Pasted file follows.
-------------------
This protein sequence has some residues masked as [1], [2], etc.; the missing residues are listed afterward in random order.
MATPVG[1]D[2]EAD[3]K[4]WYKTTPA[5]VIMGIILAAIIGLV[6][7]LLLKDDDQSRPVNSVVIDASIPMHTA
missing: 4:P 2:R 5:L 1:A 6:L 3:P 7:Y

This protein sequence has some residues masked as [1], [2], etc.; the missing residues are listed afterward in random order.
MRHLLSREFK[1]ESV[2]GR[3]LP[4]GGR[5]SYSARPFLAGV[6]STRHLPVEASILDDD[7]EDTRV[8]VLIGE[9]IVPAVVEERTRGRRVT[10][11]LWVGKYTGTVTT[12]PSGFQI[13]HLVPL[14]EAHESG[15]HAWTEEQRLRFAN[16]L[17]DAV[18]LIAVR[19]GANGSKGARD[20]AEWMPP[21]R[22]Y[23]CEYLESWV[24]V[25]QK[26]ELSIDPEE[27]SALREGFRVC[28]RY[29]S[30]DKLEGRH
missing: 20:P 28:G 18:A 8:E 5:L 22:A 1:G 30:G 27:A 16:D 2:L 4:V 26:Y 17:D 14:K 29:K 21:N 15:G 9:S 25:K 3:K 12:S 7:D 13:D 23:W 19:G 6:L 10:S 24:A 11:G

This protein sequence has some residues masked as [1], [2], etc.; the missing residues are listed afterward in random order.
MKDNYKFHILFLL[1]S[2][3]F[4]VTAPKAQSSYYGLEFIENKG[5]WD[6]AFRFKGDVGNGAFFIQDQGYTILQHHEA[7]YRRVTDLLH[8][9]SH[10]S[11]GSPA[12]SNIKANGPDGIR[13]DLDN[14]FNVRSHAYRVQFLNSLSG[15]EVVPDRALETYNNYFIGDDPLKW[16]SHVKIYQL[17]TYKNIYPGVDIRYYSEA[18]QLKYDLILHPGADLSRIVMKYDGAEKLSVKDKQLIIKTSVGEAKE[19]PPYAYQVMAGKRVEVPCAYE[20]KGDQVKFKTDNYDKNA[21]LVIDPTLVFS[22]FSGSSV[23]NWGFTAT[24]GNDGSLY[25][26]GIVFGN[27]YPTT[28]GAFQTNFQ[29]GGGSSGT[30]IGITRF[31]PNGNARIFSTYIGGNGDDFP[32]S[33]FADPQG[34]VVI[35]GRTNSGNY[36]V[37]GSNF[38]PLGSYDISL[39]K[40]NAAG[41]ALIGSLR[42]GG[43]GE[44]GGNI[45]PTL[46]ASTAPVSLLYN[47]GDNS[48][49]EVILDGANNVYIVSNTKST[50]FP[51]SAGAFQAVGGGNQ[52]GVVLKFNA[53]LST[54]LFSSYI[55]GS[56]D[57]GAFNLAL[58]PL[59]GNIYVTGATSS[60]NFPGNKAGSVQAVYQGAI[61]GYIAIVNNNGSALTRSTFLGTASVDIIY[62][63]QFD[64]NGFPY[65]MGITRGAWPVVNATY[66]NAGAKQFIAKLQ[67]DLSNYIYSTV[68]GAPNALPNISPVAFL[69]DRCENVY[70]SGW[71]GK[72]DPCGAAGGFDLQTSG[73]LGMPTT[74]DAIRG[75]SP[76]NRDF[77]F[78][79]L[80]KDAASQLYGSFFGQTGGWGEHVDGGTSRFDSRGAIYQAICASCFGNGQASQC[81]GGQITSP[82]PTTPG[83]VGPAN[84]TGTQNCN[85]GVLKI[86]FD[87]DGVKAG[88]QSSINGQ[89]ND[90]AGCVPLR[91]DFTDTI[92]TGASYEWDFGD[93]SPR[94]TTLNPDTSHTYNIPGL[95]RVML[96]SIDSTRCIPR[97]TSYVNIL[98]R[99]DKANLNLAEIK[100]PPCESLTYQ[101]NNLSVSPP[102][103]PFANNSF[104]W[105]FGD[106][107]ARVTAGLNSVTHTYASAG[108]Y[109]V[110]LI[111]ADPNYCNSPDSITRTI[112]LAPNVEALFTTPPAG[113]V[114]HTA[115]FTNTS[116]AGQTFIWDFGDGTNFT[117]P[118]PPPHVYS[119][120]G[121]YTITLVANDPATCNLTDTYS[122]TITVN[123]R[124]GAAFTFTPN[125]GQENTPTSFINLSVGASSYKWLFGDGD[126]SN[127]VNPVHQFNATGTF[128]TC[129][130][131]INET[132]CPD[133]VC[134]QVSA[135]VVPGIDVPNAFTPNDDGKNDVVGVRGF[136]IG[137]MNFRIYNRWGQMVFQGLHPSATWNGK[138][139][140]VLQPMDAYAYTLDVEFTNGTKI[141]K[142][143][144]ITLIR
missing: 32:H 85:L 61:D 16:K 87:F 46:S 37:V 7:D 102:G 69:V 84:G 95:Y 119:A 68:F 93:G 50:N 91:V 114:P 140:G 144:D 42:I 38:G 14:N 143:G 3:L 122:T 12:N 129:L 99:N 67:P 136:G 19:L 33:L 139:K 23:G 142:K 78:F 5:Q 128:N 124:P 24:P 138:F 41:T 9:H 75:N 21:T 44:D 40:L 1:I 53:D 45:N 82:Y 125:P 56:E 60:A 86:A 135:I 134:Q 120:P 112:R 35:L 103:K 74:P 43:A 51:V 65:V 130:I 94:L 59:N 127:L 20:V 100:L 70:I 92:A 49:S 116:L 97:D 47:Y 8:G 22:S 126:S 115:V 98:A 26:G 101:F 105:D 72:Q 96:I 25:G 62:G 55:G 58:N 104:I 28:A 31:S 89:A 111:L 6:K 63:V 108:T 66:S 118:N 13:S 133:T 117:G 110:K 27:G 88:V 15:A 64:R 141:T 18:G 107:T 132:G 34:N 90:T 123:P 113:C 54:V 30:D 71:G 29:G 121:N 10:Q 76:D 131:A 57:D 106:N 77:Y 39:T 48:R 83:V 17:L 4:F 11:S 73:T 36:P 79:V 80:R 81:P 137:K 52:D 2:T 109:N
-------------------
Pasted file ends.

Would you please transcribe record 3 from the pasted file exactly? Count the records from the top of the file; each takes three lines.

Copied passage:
This protein sequence has some residues masked as [1], [2], etc.; the missing residues are listed afterward in random order.
MKDNYKFHILFLL[1]S[2][3]F[4]VTAPKAQSSYYGLEFIENKG[5]WD[6]AFRFKGDVGNGAFFIQDQGYTILQHHEA[7]YRRVTDLLH[8][9]SH[10]S[11]GSPA[12]SNIKANGPDGIR[13]DLDN[14]FNVRSHAYRVQFLNSLSG[15]EVVPDRALETYNNYFIGDDPLKW[16]SHVKIYQL[17]TYKNIYPGVDIRYYSEA[18]QLKYDLILHPGADLSRIVMKYDGAEKLSVKDKQLIIKTSVGEAKE[19]PPYAYQVMAGKRVEVPCAYE[20]KGDQVKFKTDNYDKNA[21]LVIDPTLVFS[22]FSGSSV[23]NWGFTAT[24]GNDGSLY[25][26]GIVFGN[27]YPTT[28]GAFQTNFQ[29]GGGSSGT[30]IGITRF[31]PNGNARIFSTYIGGNGDDFP[32]S[33]FADPQG[34]VVI[35]GRTNSGNY[36]V[37]GSNF[38]PLGSYDISL[39]K[40]NAAG[41]ALIGSLR[42]GG[43]GE[44]GGNI[45]PTL[46]ASTAPVSLLYN[47]GDNS[48][49]EVILDGANNVYIVSNTKST[50]FP[51]SAGAFQAVGGGNQ[52]GVVLKFNA[53]LST[54]LFSSYI[55]GS[56]D[57]GAFNLAL[58]PL[59]GNIYVTGATSS[60]NFPGNKAGSVQAVYQGAI[61]GYIAIVNNNGSALTRSTFLGTASVDIIY[62][63]QFD[64]NGFPY[65]MGITRGAWPVVNATY[66]NAGAKQFIAKLQ[67]DLSNYIYSTV[68]GAPNALPNISPVAFL[69]DRCENVY[70]SGW[71]GK[72]DPCGAAGGFDLQTSG[73]LGMPTT[74]DAIRG[75]SP[76]NRDF[77]F[78][79]L[80]KDAASQLYGSFFGQTGGWGEHVDGGTSRFDSRGAIYQAICASCFGNGQASQC[81]GGQITSP[82]PTTPG[83]VGPAN[84]TGTQNCN[85]GVLKI[86]FD[87]DGVKAG[88]QSSINGQ[89]ND[90]AGCVPLR[91]DFTDTI[92]TGASYEWDFGD[93]SPR[94]TTLNPDTSHTYNIPGL[95]RVML[96]SIDSTRCIPR[97]TSYVNIL[98]R[99]DKANLNLAEIK[100]PPCESLTYQ[101]NNLSVSPP[102][103]PFANNSF[104]W[105]FGD[106][107]ARVTAGLNSVTHTYASAG[108]Y[109]V[110]LI[111]ADPNYCNSPDSITRTI[112]LAPNVEALFTTPPAG[113]V[114]HTA[115]FTNTS[116]AGQTFIWDFGDGTNFT[117]P[118]PPPHVYS[119][120]G[121]YTITLVANDPATCNLTDTYS[122]TITVN[123]R[124]GAAFTFTPN[125]GQENTPTSFINLSVGASSYKWLFGDGD[126]SN[127]VNPVHQFNATGTF[128]TC[129][130][131]INET[132]CPD[133]VC[134]QVSA[135]VVPGIDVPNAFTPNDDGKNDVVGVRGF[136]IG[137]MNFRIYNRWGQMVFQGLHPSATWNGK[138][139][140]VLQPMDAYAYTLDVEFTNGTKI[141]K[142][143][144]ITLIR
missing: 32:H 85:L 61:D 16:K 87:F 46:S 37:V 7:D 102:G 69:V 84:G 95:Y 119:A 68:F 93:G 50:N 91:V 114:P 140:G 144:D 42:I 38:G 14:N 143:G 3:L 122:T 12:N 129:L 99:N 67:P 136:G 19:L 33:L 139:K 23:G 142:K 78:F 5:Q 128:N 124:P 24:P 138:F 41:T 9:H 75:N 21:T 44:D 40:L 1:I 53:D 45:N 82:Y 125:P 56:E 60:A 86:A 135:I 134:Q 120:P 112:R 35:L 103:K 74:P 43:A 51:V 65:V 130:I 94:L 59:N 127:L 20:V 100:L 70:I 92:A 49:S 116:L 97:D 47:Y 8:G 22:S 126:S 115:V 98:A 26:G 101:F 105:D 72:Q 96:I 25:G 62:G 55:G 58:N 104:I 28:A 31:S 89:A 111:L 6:K 63:V 108:T 66:S 118:N 13:S 133:T 117:G 110:K 27:G 88:V 15:A 64:R 141:T 18:G 107:T 132:G 34:N 90:T 123:P 113:C 54:V 30:D 71:G 29:G 121:N 10:Q 76:D 131:A 57:D 106:N 77:Y 39:T 48:R 83:V 17:L 4:F 11:S 73:T 36:P 79:V 80:R 81:P 137:K 52:D 2:T 109:N